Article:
Before discussing the application of the 1954 Internal Revenue Code with regard to the taxability of meals and lodging furnished an employee by his employer, several fundamental tax concepts should be examined. The first of these involves the definition of gross income, which for many years has been cast in broad statutory language. For example, section 22(a) of the 1939 Internal Revenue Code provided that gross income includes " ... gains, profits, and income derived from salaries, wages, or compensation for personal service ... of whatever kind and in whatever form paid .... " Comprehensive as these terms appear, gross income has not been interpreted to include all forms of economic benefits received by a taxpayer. Traditionally, for reasons both of policy and administration, the net use value of goods and services owned and used by a taxpayer for his own benefit had been excluded. Similarly, the differential value of improved working conditions is not generally considered to give rise to taxable income. Although better working conditions may have economic value in the eyes of an employee and can exert substantial in influence on the rates of ordinary compensation, most non-cash benefits in this sphere have been tax exempt. The main problems, however, have not arisen in the theoretical definition of income but in classifying particular fact situations. Under what circumstances should the value of meals and lodging furnished by an employer to his employees be excluded?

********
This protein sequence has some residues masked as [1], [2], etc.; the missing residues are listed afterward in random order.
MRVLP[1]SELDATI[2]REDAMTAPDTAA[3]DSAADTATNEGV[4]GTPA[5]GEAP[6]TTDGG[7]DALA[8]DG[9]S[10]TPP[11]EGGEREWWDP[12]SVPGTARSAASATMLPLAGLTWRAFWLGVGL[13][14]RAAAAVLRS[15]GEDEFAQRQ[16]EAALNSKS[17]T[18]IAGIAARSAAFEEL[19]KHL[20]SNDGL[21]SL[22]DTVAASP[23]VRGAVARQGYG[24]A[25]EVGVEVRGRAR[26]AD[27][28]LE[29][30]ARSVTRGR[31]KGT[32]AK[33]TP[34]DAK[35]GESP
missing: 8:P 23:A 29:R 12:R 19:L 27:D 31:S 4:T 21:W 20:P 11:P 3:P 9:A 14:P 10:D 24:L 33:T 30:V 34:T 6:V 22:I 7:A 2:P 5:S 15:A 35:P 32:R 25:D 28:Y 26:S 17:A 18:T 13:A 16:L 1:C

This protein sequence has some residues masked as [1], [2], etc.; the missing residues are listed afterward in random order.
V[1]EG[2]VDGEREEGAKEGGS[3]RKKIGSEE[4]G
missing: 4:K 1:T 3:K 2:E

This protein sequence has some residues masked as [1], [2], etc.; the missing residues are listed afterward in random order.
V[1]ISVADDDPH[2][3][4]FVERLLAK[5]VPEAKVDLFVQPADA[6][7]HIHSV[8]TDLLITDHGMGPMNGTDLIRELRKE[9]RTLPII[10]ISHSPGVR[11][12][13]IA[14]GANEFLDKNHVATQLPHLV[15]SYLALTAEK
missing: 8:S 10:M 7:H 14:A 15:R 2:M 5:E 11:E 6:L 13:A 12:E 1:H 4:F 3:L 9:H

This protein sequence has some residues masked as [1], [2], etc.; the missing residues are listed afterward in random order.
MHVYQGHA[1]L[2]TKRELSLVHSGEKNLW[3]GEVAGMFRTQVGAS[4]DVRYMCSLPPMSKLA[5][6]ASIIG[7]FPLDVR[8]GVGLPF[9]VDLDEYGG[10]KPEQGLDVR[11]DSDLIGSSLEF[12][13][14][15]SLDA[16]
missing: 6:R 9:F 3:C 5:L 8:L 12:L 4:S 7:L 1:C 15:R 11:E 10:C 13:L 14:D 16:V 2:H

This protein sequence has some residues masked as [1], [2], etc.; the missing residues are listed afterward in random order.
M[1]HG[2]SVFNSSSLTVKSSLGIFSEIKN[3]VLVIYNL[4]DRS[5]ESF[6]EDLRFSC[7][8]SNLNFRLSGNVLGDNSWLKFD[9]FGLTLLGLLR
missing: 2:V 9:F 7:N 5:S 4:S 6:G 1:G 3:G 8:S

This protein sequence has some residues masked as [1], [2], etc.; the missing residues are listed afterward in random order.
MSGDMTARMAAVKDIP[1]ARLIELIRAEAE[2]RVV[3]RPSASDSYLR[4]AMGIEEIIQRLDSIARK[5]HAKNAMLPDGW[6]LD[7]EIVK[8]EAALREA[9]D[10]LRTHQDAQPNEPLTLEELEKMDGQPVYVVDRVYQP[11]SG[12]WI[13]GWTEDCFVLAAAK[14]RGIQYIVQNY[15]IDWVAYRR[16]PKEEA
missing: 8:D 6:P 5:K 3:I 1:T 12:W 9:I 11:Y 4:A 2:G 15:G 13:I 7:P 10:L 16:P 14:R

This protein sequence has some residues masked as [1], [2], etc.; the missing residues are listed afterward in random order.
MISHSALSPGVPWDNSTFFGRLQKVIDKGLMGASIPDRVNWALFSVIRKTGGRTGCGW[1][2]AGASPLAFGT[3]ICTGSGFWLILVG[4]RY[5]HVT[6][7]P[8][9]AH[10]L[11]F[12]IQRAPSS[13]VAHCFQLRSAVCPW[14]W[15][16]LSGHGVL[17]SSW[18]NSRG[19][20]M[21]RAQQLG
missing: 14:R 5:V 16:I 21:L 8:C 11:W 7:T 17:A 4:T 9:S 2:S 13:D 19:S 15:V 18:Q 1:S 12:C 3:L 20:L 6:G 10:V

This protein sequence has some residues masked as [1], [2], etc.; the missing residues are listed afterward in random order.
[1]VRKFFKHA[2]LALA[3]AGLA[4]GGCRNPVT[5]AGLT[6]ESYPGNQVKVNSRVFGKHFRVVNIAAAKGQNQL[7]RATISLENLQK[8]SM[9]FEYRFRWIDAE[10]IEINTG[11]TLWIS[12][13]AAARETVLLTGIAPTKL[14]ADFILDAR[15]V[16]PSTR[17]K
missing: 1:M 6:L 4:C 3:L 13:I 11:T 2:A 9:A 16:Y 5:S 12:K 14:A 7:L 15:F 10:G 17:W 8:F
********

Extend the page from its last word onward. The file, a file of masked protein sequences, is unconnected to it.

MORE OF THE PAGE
John H. McDermott,
Taxation - Federal Income Tax - Meals and Lodging Under the 1954 Code,
Mich. L. Rev.
Available at: https://repository.law.umich.edu/mlr/vol53/iss6/6